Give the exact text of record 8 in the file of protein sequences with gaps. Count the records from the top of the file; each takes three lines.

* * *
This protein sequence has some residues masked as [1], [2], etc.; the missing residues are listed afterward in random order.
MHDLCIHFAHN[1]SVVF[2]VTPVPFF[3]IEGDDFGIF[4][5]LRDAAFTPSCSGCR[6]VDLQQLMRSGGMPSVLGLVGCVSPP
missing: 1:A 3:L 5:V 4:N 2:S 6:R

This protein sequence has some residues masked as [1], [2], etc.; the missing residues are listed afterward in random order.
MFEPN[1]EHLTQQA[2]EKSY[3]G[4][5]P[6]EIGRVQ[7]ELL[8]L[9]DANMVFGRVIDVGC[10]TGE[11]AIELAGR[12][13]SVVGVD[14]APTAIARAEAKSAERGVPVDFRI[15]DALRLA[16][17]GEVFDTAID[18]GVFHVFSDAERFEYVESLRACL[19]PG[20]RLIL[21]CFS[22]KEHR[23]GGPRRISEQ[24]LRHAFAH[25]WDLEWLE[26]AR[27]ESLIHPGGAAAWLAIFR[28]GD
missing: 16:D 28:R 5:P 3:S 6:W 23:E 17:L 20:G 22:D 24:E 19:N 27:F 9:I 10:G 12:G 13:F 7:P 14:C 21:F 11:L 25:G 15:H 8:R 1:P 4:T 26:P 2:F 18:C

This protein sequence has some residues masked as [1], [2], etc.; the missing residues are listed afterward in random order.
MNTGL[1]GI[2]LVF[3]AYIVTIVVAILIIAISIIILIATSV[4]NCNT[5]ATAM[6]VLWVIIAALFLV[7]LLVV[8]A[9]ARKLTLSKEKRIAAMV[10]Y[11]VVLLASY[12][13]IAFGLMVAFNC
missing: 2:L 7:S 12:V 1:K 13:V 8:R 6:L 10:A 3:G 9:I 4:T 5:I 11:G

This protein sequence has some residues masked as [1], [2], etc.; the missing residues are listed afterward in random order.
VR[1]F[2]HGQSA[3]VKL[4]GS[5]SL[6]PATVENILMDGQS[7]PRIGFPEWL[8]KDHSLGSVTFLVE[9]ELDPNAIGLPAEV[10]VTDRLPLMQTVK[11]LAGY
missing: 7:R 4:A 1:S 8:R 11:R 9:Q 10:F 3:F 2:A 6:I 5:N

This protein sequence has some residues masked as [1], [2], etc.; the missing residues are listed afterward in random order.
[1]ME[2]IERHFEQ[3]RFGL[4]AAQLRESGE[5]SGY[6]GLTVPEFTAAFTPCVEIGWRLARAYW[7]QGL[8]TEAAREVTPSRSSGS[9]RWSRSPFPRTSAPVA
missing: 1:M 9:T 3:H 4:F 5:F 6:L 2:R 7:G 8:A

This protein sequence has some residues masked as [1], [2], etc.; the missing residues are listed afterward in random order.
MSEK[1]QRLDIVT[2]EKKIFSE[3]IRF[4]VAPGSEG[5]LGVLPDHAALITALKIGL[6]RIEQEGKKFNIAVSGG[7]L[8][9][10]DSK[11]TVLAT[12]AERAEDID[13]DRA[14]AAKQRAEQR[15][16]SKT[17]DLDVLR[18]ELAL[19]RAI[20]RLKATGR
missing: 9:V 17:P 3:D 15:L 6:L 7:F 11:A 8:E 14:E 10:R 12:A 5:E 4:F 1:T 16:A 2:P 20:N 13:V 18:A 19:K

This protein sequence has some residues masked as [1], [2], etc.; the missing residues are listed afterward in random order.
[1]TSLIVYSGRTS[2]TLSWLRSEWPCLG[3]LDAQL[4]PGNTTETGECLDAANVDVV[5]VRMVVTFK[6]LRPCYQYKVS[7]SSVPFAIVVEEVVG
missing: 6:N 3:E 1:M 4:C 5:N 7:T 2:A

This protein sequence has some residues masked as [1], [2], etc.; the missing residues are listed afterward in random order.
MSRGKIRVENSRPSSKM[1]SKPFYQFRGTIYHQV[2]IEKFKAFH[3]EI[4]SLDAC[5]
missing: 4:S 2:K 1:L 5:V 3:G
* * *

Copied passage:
This protein sequence has some residues masked as [1], [2], etc.; the missing residues are listed afterward in random order.
MSRGKIRVENSRPSSKM[1]SKPFYQFRGTIYHQV[2]IEKFKAFH[3]EI[4]SLDAC[5]
missing: 4:S 2:K 1:L 5:V 3:G